Secondly, which consultancies? A recommendation from your network of a good recruiter is an ideal start but if you don’t have this luxury then an internet search on recruiters in procurement will give you a long list. Visit each company’s website and check out their credentials. Are they really a specialist in procurement? Do they advertise the sort of jobs that would interest you? Can you see the backgrounds of the individual consultants who would be helping you in your career move?
Trust your instincts here. Good recruiters are knowledgeable about procurement and prepared to give you helpful advice on your worth in the job market. The best listen carefully to what you are looking for and keep those criteria in mind when speaking to you about a position they are working on. Be wary of those that over promise, are scant on detail or always seem to be pushing job opportunities.
4. Applying For New Roles
Many companies successfully hire procurement professionals directly. Often this is done via an in-house recruitment team who may approach you in much the same way as a third-party headhunter would. This may happen if they have found your details on a social networking platform or you have applied to the company in the past.
However, if you want to be a bit more proactive you may want to consider some direct approaches to desirable employers. This may be in the tried-and-tested format of simply applying to an advert. The majority of recruitment advertising is now online either on major generalist or industry specialist job boards. In addition, a number of companies advertise their vacancies on their own websites.
It is helpful to add a short covering email to your online application expressing some specific detail about why you are looking for a new position and why the position you are applying for is of interest. It is so much easier to apply for jobs online than by post so employers are often swamped with irrelevant applications. Make sure yours stands out from the masses.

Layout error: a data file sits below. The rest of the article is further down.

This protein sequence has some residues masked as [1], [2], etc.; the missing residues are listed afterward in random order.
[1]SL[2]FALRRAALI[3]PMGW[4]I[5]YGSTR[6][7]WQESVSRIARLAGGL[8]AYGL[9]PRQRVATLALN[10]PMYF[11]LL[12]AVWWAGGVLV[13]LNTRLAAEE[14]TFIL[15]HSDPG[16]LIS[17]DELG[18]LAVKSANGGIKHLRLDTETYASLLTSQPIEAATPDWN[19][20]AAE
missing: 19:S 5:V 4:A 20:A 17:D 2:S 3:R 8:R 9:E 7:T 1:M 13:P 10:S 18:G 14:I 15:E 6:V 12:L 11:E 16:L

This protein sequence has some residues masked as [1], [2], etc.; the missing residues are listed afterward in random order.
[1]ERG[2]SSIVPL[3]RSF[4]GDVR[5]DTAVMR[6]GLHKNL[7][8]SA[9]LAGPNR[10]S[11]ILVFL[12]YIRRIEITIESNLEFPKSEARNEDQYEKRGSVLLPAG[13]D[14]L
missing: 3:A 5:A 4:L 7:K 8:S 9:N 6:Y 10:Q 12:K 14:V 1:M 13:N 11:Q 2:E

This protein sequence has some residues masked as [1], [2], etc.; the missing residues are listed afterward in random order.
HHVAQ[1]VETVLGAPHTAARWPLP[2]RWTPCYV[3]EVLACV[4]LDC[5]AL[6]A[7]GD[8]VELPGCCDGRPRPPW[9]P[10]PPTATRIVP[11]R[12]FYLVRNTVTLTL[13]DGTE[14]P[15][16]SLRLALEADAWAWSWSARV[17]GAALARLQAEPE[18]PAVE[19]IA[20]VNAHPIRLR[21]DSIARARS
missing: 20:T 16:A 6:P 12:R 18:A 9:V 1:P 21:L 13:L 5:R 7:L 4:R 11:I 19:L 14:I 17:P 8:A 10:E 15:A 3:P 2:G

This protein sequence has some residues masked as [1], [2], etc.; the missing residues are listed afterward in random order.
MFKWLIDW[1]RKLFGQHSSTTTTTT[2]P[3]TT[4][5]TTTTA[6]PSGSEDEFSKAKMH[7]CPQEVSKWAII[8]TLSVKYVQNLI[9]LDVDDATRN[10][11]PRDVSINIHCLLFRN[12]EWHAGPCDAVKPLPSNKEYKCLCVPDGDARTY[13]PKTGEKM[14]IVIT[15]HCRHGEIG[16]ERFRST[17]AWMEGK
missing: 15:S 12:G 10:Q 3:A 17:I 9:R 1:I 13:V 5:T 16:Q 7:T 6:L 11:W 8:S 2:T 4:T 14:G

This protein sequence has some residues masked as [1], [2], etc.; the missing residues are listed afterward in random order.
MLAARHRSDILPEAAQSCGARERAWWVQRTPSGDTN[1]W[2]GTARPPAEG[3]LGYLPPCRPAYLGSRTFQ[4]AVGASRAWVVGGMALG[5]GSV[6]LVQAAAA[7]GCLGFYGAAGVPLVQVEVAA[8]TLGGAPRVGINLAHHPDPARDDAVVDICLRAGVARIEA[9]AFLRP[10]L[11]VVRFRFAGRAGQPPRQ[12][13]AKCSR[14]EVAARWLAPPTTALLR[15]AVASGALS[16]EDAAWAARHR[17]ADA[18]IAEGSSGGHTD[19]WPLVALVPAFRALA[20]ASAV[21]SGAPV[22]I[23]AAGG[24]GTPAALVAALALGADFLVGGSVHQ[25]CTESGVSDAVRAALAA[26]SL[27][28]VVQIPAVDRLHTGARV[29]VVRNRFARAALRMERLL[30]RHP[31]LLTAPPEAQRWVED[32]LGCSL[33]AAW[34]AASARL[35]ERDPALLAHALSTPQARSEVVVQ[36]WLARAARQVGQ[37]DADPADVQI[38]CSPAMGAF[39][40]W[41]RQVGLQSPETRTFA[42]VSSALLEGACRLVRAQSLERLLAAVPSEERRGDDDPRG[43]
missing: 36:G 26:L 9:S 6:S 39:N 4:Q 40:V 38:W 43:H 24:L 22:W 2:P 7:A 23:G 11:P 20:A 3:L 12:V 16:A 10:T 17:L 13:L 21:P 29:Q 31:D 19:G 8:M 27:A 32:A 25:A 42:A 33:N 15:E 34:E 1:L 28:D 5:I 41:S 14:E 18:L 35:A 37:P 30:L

You may have companies that you admire and would be interested in working for. If that is the case you could approach them directly even without an advertised vacancy. Typically you would need to try to identify a senior member of the HR or recruitment team and contact them to explain your interest and what skills and experience you have to offer. This is speculative by nature and so generates a low success rate, however, it may at least create a dialogue which leads to you be considered in the future for suitable jobs.
Often persistence is key when applying for a position directly. If you haven’t received a response to your CV then make contact by email or phone to ask for progress and any feedback. Even if you are not invited for interview you may learn something positive about another opportunity in the company or at least the reason why you weren’t successful.
5. Criteria For A Move
It sounds obvious but think carefully about why you want to move. Write down which aspects of your job you are looking to improve on. This helps to take out some of the emotion of the wish list for a new position. It also helps to prepare you to articulate these reasons when asked in an interview situation
Turn any negatives in to a positive as it is important to deliver your requirements in interview in the right manner. For example “I am looking to further develop my negotiation skills” will be much better received than “I don’t get any training where I am.”
With regard to salary package, consider if there any elements of your package which are particularly important to you and consider how likely it is that you are going to get a similar benefit elsewhere. For example, you may benefit from a very generous pension scheme with your current employer.